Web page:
My Take: Why Our Seat at the Table Is Critically Important

As chief legal officers, general counsel, and senior counsel, we are not only expected to be good lawyers, but also business leaders who contribute to the bottom line. In my opinion, the GC or CLO should actively lead and promote a safe, inclusive, and diverse culture as well being the moral compass in upholding and advocating for these rights. 

The modern GC’s ability to contribute to the conversation is far more than legal answers to legal questions as the “lawyer” in the room. General counsel are increasingly leading and managing business functions that were traditionally stand alone or reported into other C-suite positions. The Association of Corporate Counsel’s (ACC) 2022 Chief Legal Officers Survey helps put this evolution into context. According to the survey, CLOs have direct oversight of more of the business today than they had in 2020, reporting that they directly oversee 18 of the 21 functions surveyed. These functions include compliance, ethics, privacy, and government affairs. 

According to the survey, CLOs have direct oversight of more of the business today than they had in 2020, reporting that they directly oversee 18 of the 21 functions surveyed.

General counsel are also at the forefront of emerging portfolios such as environmental, social and governance (ESG) and diversity, equity, and inclusion (DE&I), making us uniquely positioned in advising and leading our organisations on these issues given that we exercise judgement on a wide range of business issues by drawing on legal principles and business acumen to support and advise the business. These contributions are no less valuable or critical than other roles in the C-suite, or on the board.

In fact, it’s critical for the in-house legal department, through the GC or CLO, to be represented in the C-suite, and for the GC to be distinctly known as not only the trusted legal advisor to the CEO and board, but as a business leader in the same way that CFOs are viewed as the trusted financial and commercial advisor to the board. This establishes the tone from the top on the critical role of the CLO, but also recognition of the CLO as a business leader in the same way as the CFO, CIO, CMO, and HR.  

This statement of fact is nothing new to ACC, which has been advocating for our collective “seat at the table” for several years. A key aspect of the ACC Seat at the Table initiative is for 100 percent of CLOs to report directly to the CEO and have direct access to the board of directors.

A key aspect of the ACC Seat at the Table initiative is for 100 percent of CLOs to report directly to the CEO and have direct access to the board of directors.

ACC research also shows that we are getting closer to this goal – according to the ACC 2022 Chief Legal Officers Survey, 80 percent of participants indicate that they report directly to the CEO. Further, a “solid majority” of them note that they “always attend board meetings, meet with other business leaders to discuss operational issues, and are consulted by other executives on key business decisions.” 

While the CLO continues to play a critical role in the leadership of the business, it is important to discuss the fact that, globally, some GCs do not report to the CEO, nor have as much access to the company’s board as other members of the C-suite. Sadly, we have not reached 100 percent, even though a GC’s seat at the leadership table sends a signal to stakeholders (internal and external) that ethics, compliance, commercial, and other legal risk considerations are a top priority of the company.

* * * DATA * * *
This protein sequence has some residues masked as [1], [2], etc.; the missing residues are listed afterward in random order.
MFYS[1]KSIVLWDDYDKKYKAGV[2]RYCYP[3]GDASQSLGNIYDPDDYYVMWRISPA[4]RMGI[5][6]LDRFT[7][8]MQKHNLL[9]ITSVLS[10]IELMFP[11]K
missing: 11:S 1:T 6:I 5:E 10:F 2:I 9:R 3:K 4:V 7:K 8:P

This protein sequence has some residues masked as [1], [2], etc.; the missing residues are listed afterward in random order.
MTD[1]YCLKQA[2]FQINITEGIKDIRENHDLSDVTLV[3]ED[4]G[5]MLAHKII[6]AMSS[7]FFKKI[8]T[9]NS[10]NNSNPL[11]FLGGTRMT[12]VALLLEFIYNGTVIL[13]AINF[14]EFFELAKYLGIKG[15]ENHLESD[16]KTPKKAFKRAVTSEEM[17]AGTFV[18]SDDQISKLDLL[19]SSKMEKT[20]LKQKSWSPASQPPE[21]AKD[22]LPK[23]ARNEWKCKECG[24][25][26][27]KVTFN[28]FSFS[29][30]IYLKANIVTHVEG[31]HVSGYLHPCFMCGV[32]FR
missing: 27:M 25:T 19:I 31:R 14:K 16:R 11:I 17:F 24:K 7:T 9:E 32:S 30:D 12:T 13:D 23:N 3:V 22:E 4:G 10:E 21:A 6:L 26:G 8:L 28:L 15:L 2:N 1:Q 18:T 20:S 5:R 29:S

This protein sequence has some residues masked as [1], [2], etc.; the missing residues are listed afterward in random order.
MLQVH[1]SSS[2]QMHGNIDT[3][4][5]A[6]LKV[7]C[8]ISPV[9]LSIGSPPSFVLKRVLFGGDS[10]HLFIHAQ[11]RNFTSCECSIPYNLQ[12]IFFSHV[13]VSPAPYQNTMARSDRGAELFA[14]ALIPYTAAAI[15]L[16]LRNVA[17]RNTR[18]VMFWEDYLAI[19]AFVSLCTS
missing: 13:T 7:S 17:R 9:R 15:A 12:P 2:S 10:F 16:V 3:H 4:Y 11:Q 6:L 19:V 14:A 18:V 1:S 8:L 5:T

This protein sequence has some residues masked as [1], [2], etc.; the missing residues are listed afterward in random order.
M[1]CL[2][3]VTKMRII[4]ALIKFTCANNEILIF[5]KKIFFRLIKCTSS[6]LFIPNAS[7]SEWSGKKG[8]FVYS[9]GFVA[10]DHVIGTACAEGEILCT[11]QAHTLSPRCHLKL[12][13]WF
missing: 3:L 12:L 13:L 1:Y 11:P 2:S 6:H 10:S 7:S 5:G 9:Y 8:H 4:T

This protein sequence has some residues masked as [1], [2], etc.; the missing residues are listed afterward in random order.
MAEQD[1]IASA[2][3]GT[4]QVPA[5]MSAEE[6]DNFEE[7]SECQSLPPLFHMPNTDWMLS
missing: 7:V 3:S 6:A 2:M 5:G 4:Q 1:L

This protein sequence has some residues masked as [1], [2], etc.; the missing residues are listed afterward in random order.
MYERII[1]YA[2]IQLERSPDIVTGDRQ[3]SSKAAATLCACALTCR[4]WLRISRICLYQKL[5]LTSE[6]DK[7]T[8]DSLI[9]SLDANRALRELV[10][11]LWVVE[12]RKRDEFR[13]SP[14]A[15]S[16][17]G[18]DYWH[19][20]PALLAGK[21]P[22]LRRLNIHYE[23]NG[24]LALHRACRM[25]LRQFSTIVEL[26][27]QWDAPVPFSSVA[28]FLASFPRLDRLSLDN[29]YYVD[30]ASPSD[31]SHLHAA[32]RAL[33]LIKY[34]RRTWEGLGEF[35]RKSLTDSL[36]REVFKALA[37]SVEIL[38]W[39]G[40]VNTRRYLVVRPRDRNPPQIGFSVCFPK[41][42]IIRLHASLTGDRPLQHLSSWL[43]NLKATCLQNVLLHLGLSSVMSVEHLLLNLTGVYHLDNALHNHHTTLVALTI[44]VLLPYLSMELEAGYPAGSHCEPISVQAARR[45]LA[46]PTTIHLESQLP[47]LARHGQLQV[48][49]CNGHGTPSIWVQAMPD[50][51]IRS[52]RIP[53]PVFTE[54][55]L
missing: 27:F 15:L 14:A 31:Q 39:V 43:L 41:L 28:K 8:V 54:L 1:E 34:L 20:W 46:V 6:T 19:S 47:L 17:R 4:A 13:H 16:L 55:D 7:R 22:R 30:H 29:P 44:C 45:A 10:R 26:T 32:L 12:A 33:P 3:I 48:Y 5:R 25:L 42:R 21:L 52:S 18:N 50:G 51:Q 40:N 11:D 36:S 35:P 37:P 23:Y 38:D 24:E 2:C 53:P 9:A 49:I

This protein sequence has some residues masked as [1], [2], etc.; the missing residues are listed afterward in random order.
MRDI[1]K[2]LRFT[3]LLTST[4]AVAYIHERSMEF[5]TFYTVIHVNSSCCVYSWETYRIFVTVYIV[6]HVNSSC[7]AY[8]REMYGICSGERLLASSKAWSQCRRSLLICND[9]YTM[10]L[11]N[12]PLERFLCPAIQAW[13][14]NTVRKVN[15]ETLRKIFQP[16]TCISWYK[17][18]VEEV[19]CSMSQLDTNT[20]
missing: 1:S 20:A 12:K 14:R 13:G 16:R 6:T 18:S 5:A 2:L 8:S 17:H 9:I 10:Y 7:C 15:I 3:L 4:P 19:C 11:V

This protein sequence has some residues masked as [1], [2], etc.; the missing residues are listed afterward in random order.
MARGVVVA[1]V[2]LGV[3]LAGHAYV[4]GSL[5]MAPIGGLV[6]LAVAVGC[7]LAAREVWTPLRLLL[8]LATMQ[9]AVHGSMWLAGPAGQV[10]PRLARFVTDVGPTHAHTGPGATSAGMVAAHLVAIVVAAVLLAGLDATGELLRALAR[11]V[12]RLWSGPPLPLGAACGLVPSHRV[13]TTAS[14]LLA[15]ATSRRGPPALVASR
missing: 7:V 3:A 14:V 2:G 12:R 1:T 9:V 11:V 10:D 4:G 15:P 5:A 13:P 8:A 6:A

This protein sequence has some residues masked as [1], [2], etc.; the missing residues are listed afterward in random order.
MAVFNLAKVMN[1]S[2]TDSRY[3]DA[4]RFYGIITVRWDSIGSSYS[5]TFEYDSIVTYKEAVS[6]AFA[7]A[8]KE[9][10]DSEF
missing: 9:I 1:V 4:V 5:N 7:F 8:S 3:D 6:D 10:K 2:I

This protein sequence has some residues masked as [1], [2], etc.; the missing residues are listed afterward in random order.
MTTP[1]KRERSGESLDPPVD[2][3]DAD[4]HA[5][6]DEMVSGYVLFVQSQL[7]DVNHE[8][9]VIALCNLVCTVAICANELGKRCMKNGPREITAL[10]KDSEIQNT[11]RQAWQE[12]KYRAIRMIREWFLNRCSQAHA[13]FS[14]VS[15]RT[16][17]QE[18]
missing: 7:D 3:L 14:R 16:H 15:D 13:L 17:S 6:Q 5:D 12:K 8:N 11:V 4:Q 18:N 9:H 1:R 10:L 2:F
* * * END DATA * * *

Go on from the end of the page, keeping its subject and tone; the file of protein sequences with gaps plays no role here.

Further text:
By having the CLO report directly to the CEO and sit at the boardroom table, it sends a powerful message that business decisions are made with appropriate consideration of the ethical, legal, and reputational impacts, and when establishing risk appetite and managing those risks. It also sets the tone by the CEO and board that input from legal is valued, and that the company takes  ethics and integrity seriously.

The in-house legal function and the role of the GC has evolved from that of purely a legal function dealing with issues like the execution of intellectual property, litigation, and regulations — to also taking on other portfolios such as corporate affairs, communications, procurement, and crisis management — as well as ethical issues like ESG.

In an upcoming article with former ACC Chair Jo Anne Schwendinger, we discuss the impact that general counsel, who are adequately positioned as business partners and strategic advisors, can have in this area. In Australia specifically, ESG is an emerging area of interest to not only the community but to the business and its stakeholders. CLOs are positioned to lead the effort on ESG because the legal function sits at the intersection of legal, compliance, reputation and risk managing the front-line teams responsible for disclosure, reporting, and ethics. 

In my opinion, chief legal officers and general counsel should take the opportunity to lead ESG related initiatives. This and other governance areas present a wonderful opportunity to further demonstrate our value, while expanding the scope and reach of our collective seats at the table.  

Disclaimer: The information in any resource in this website should not be construed as legal advice or as a legal opinion on specific facts, and should not be considered representing the views of its authors, its sponsors, and/or ACC. These resources are not intended as a definitive statement on the subject addressed. Rather, they are intended to serve as a tool providing practical guidance and references for the busy in-house practitioner and other readers.